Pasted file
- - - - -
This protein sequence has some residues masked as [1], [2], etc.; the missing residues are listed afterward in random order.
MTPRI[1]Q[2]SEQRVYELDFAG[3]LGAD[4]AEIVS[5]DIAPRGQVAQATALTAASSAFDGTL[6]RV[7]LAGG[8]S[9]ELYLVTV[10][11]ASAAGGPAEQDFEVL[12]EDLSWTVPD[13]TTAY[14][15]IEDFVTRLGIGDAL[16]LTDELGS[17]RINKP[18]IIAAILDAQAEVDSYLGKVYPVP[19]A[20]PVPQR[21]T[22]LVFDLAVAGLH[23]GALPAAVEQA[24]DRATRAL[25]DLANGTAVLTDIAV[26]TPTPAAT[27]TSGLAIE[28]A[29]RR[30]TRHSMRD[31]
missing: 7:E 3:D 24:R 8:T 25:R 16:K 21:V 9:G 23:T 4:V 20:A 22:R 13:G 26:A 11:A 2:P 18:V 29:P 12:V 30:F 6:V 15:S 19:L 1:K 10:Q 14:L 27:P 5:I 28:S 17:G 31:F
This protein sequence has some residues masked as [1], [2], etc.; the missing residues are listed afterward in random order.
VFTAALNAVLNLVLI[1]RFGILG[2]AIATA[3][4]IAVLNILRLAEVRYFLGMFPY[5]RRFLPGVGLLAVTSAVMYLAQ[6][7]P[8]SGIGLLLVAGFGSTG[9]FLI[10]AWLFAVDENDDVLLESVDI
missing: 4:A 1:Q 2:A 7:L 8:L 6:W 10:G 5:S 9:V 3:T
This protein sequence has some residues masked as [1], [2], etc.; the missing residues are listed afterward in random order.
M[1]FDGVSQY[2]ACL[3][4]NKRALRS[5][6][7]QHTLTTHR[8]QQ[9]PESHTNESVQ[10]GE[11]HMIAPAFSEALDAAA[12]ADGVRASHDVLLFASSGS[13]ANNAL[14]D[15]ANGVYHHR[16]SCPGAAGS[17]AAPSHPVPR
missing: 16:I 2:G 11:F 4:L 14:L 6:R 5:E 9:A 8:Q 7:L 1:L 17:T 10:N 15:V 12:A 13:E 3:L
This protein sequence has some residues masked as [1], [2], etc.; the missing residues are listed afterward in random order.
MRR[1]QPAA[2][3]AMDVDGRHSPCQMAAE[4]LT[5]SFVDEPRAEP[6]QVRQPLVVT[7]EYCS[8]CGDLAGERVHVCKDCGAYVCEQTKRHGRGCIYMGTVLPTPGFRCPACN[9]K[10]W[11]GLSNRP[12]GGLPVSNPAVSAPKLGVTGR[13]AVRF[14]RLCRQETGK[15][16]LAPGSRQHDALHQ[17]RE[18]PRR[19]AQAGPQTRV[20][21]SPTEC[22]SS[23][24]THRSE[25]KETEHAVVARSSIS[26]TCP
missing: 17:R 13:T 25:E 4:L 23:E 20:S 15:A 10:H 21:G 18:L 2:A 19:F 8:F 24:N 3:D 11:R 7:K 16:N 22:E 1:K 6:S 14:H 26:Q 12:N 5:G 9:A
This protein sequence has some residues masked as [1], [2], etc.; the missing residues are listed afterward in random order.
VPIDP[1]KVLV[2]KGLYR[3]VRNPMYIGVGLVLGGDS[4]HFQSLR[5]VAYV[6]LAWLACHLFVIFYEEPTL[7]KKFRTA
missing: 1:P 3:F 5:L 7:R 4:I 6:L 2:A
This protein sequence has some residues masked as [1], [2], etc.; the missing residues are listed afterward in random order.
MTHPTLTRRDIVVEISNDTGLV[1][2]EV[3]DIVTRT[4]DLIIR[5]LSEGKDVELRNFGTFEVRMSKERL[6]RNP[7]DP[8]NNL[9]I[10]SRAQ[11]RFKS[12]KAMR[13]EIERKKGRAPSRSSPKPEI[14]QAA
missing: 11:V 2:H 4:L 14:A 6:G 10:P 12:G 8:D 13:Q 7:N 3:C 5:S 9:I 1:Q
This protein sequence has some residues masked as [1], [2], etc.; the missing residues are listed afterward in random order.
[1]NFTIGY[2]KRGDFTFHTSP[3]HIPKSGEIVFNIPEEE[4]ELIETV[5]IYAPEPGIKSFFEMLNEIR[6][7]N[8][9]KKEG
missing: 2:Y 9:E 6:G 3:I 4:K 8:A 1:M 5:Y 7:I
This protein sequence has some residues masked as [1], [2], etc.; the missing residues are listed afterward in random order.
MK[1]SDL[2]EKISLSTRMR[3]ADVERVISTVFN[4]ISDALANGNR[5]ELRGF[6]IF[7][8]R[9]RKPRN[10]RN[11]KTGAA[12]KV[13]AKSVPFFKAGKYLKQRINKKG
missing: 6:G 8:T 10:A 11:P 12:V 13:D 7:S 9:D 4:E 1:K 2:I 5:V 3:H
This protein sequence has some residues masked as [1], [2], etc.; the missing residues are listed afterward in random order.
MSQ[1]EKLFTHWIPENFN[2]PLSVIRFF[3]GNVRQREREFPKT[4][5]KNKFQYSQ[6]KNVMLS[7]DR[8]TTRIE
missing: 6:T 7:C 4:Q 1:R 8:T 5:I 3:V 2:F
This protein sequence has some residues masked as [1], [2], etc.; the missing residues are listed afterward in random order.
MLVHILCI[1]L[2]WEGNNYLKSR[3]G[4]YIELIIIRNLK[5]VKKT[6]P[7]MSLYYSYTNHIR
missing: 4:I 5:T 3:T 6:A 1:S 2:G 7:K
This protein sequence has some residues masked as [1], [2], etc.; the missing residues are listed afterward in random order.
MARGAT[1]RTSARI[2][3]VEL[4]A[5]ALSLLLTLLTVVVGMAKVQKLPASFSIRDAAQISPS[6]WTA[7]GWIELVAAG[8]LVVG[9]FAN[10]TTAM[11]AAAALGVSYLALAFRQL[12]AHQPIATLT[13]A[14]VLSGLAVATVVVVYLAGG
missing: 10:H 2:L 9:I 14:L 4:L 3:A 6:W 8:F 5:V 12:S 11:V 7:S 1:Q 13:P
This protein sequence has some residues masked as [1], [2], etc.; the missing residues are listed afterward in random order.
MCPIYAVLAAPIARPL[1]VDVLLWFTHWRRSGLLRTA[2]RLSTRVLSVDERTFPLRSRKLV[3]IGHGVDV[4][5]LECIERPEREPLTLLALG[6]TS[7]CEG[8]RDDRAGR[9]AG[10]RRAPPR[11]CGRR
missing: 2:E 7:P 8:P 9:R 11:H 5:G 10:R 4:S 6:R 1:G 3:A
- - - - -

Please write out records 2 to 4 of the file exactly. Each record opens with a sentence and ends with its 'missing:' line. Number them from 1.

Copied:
This protein sequence has some residues masked as [1], [2], etc.; the missing residues are listed afterward in random order.
VFTAALNAVLNLVLI[1]RFGILG[2]AIATA[3][4]IAVLNILRLAEVRYFLGMFPY[5]RRFLPGVGLLAVTSAVMYLAQ[6][7]P[8]SGIGLLLVAGFGSTG[9]FLI[10]AWLFAVDENDDVLLESVDI
missing: 4:A 1:Q 2:A 7:L 8:L 6:W 10:G 5:S 9:V 3:T
This protein sequence has some residues masked as [1], [2], etc.; the missing residues are listed afterward in random order.
M[1]FDGVSQY[2]ACL[3][4]NKRALRS[5][6][7]QHTLTTHR[8]QQ[9]PESHTNESVQ[10]GE[11]HMIAPAFSEALDAAA[12]ADGVRASHDVLLFASSGS[13]ANNAL[14]D[15]ANGVYHHR[16]SCPGAAGS[17]AAPSHPVPR
missing: 16:I 2:G 11:F 4:L 14:L 6:R 5:E 9:A 8:Q 7:L 1:L 17:T 10:N 15:V 12:A 13:E 3:L
This protein sequence has some residues masked as [1], [2], etc.; the missing residues are listed afterward in random order.
MRR[1]QPAA[2][3]AMDVDGRHSPCQMAAE[4]LT[5]SFVDEPRAEP[6]QVRQPLVVT[7]EYCS[8]CGDLAGERVHVCKDCGAYVCEQTKRHGRGCIYMGTVLPTPGFRCPACN[9]K[10]W[11]GLSNRP[12]GGLPVSNPAVSAPKLGVTGR[13]AVRF[14]RLCRQETGK[15][16]LAPGSRQHDALHQ[17]RE[18]PRR[19]AQAGPQTRV[20][21]SPTEC[22]SS[23][24]THRSE[25]KETEHAVVARSSIS[26]TCP
missing: 17:R 13:T 25:E 4:L 23:E 20:S 15:A 10:H 21:G 18:L 2:A 19:F 8:F 24:N 3:D 11:R 7:K 16:N 22:E 1:K 6:S 14:H 26:Q 12:N 5:G 9:A